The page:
The murdered millionaire and his Hampstead home

By Jane Wynyard, May 15, 2012

One of the best things about Hampstead are the houses and the stories they tell – some fascinating and quirky, some with sad and terrible tales to tell.  One such sad story is an apt testament to our pre-recession world of greed and corruption.

The above photo, taken a couple of days ago (May 2012), is all that’s left of the dilapidated home of an elderly recluse millionaire author, Alan Chappelow, who lived alone on Devonshire Hill.

Mr Chappelow was battered to death in June 2006 in his house, known as Manor House, by an alleged M16 chinese informant and financial trader who tried to steal his money. The Chinese man, a serial fraudster called Yam, was apparently up to his armpits in debt.


Mr Chappelow, who was a specialist on George Bernard Shaw probably the last person ever to photograph the great writer, apparently lay dead in his house underneath seven decades of books, papers and newspapers for weeks in the ramshackle mansion while the ‘kindly’ Chinese trader tried to pilfer his bank accounts.
The banks became suspicious by the killer’s Chinese accent. He was caught and, despite claiming the murder was carried out by Mossad agents and Chinese triad gangs, was sentenced to life imprisonment in 2009.
Allan with his friends, the Sparrow family
Allan and his friends, the Sparrow Family (c) Camden News

The house, which Chappelow had lived in for 75 years from the age of 14 and had been in his family longer than that – was, according to newspaper reports, sold for 4.1 million and is now being demolished to make way for a new villa. Mr Chappelow was an award-winning photographer and author and specialised in portraits of leading literary and theatrical figures and mansions. His brutal death, over money and greed, seems such a sad and depressing ending for someone so creative and clever.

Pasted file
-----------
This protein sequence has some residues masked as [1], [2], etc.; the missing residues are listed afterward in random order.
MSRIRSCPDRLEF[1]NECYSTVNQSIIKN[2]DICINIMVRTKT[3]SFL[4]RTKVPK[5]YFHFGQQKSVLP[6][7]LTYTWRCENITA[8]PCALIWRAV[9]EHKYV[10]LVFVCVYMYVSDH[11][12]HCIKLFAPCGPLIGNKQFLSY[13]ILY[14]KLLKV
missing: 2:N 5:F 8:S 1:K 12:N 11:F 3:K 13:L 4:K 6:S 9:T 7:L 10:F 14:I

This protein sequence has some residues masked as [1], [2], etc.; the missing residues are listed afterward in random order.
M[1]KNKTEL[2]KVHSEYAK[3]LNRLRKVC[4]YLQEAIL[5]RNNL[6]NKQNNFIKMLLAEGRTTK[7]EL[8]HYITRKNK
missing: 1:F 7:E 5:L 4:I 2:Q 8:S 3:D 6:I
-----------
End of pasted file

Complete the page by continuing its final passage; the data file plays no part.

I never knew the history of the Grade 11 listed Georgian mansion, but used to walk past it at the weekend, with its chaotic gardens, crumbling walls, windows smothered with creepers, blue wrought iron balconies, 1940s motorbike with side car in the front section and Do Not Enter warning signs everywhere. Sadly much of the house had collapsed after a fire ripped through the basement and ground floor three weeks after Mr Chappelow’s body was found by police.

Allan Chappelow's home
The mansion falling to pieces


I wondered who had lived there and why they’d let it fall into such disrepair especially as the rest of the street is so beautiful and well-maintained. I used to drag all my friends to have a look at it. It had a spooky atmosphere about it and one of my friends refused to look at it, eerily believing that someone had died in there – eerie because at that stage, neither of us knew that Mr Chappelow had been murdered there.

Then suddenly one day in 2011, just months before the Yam went to trial, the section was bordered up with huge blue walls, the old 1940s bike taken away and huge scaffolding erected around the old mansion like a bandage.  Large steel pipes were driven through the middle of the skeletal house like surgical metal pins holding together a broken body, and there it sat for another three years awaiting its fate.

For years I walked past the house so abandoned, forgotten and broken. Mr Chappelow and his family probably had a long and happy life in the house and it’s sad to see it in such a state. I later learnt that the new owners were waiting for planning permission to build a new home, retaining the original historic iron work from Manor House and building a new property with an identical facade to Mr Chappellow’s.

Update: January 2014 – the house is now gone, and development has begun on the new property. 

All that remains is a huge hole of dirt on which numerous machines are digging and preparing the ground for a new, cream coloured two storey house (left). 

A picture of the new house pinned to the fencing shows an almost identical home to the rotting and collapsing building that once stood there.  





Leave a Reply

Your email address will not be published. Required fields are marked *

This site uses Akismet to reduce spam. Learn how your comment data is processed.